In seeking guidance from the antique two monuments in particular appear to have appealed to him as offering appropriate suggestions, the Pantheon and the Basilica of Maxentius, then called the Temple of Peace. The first of these monuments gave the model for a mighty hemispherical vault securely suspended over a vast area, while the second offered an example of a stupendous system of piers and arches. In maturing his great scheme with these models before him, he conceived the idea of uniting their respective sublimities, and is said to have boasted that he would set the Pantheon upon the arches of the Temple of Peace. While it is probable that the majestic elevation of the dome of Florence haunted his imagination, and led him to feel that he must lift his dome high, he wished, at the same time, to give the design a more classic character, and a sounder structural form. In striving to accomplish this double purpose Bramante produced a scheme for an elevated dome of almost thoroughly Roman character, and at the same time of imposing external effect. The architect Serlio gives an illustration1 (Fig. 23) of this project which is highly instructive.2 A comparison of it with the scheme of the Pantheon shows a close likeness in essential forms and adjustments. The points of difference are mainly such as Bramante's desire to make his dome externally conspicuous would require. In the Pantheon (Fig. 24) the dome springs from within the massive drum at a level far below the external cornice, so that the wall above the springing forms a solid and powerful abutment, reaching almost to the haunch of the vault. Above this a stepped mass of masonry, diminishing in thickness as it rises, is carried well over the haunch, effectively overcoming any tendency to yield to the force of thrust. A Corinthian order, surmounted by an attic, is carried around the wall of the interior,3 while the wall on the outside is plain.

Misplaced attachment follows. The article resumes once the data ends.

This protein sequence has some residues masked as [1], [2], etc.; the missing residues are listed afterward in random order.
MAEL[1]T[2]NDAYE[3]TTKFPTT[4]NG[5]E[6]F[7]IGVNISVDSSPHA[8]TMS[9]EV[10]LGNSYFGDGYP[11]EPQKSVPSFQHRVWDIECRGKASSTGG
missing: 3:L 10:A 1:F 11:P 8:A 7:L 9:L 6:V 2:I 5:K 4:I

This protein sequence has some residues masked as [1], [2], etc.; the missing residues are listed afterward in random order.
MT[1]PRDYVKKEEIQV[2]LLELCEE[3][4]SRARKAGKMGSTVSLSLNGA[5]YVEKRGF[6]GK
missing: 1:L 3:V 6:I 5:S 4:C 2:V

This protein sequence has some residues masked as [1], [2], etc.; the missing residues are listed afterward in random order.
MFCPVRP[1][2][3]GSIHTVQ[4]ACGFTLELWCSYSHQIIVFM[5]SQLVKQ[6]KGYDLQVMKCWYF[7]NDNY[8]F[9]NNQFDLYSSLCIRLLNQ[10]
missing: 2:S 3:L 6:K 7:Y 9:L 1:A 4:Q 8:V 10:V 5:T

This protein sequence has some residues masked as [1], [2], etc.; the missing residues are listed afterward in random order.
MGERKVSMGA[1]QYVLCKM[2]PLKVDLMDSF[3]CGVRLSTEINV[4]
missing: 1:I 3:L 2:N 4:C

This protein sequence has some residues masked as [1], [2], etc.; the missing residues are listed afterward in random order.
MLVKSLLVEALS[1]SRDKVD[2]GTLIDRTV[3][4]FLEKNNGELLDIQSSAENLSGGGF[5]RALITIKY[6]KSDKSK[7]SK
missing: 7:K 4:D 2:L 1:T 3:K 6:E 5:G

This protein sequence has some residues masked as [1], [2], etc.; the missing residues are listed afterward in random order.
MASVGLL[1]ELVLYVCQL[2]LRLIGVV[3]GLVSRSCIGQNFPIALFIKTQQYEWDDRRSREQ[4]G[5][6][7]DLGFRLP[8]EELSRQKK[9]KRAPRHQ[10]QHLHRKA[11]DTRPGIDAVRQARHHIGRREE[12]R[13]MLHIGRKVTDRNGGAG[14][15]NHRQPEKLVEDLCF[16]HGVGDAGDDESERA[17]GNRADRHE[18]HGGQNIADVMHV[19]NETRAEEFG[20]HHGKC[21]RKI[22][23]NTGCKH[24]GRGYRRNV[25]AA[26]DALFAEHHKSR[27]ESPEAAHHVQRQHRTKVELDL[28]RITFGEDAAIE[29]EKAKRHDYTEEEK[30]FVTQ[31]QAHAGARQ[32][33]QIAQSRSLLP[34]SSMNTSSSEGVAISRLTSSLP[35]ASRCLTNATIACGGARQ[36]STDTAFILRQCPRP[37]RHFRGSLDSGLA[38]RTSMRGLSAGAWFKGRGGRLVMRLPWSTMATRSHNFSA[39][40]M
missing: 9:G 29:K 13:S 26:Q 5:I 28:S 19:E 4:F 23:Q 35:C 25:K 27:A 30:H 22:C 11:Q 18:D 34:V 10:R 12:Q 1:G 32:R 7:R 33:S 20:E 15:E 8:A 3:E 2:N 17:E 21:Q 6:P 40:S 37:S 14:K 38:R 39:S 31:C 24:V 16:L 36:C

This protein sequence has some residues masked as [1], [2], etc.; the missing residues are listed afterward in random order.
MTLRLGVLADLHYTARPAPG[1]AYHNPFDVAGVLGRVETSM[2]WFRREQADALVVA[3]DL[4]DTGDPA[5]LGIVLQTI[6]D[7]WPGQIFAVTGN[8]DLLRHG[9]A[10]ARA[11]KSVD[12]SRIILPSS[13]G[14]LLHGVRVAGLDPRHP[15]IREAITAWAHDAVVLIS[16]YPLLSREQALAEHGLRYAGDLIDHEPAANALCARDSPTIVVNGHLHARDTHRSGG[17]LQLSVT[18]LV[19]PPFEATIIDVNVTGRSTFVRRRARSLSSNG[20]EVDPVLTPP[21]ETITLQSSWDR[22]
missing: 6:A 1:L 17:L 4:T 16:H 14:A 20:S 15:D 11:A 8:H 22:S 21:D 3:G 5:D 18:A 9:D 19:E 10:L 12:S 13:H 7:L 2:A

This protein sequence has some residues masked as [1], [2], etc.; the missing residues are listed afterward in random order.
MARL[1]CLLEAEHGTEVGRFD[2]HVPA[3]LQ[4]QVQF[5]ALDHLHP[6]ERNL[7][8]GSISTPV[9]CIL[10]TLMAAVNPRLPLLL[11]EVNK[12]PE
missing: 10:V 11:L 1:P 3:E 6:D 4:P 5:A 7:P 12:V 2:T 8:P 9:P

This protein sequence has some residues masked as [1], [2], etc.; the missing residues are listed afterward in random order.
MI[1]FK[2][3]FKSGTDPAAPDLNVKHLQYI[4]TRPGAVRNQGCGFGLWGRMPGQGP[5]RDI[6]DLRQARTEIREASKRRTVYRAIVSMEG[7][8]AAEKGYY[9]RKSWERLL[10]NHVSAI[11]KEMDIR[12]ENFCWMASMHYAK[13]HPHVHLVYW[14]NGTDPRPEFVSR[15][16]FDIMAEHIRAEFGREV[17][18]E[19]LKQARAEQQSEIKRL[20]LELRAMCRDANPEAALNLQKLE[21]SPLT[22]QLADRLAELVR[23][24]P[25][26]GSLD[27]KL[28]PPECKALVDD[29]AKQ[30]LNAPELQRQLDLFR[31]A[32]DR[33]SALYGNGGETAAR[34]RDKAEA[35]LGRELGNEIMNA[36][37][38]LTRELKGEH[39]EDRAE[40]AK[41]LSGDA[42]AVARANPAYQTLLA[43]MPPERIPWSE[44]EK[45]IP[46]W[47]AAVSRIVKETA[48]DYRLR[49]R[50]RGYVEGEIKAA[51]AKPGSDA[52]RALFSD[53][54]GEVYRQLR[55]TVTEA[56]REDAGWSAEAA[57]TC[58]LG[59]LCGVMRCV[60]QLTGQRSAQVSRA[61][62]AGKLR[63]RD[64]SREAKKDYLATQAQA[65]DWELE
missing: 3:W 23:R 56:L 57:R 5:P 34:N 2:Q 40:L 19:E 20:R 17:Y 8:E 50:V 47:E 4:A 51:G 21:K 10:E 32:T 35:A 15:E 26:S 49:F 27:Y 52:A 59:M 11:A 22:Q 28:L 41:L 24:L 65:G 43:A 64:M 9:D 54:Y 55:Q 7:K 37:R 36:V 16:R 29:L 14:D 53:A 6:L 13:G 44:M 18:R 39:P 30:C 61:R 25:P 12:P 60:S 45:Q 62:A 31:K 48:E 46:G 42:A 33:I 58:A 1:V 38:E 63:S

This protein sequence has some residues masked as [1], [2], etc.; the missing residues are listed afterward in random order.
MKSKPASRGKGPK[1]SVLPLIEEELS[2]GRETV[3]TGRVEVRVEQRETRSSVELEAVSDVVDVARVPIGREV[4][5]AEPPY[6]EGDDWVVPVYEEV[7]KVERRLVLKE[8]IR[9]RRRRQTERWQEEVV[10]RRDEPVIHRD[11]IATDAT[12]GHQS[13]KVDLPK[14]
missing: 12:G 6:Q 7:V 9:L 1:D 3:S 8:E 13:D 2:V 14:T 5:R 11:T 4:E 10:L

Fig. 23. — Bramante's dome for St. Peter's, from Serlio.
Fig. 24.— The Pantheon.
In Bramante's project every essential feature of this ancient monument is reproduced, but with modifications which give a different aspect to the design as a whole, but do not constitute any such radical departure from the principles embodied in the Pantheon as those wrought by Brunelleschi in adapting the scheme of the Baptistery to that of the dome of the cathedral of Florence. In order to secure greater elevation for external effect, the architect has raised the springing level of the dome considerably, though he has still kept it below the top of the drum. The drum itself is of great thickness, and forms a strong continuous abutment at the springing, and the haunch of the vault is loaded with steps of masonry as in the Pantheon, though not quite so heavily. The lower half of the drum is a solid wall resting on the pendentives, while the upper part, which is less than half as thick (Fig. 25), is pierced with eight pletion of this interior are of no concern here. The arrangement was practically the same in Bramante's time as it is now.
Fig. 25. — Plan of Bramante's dome, from Serlio.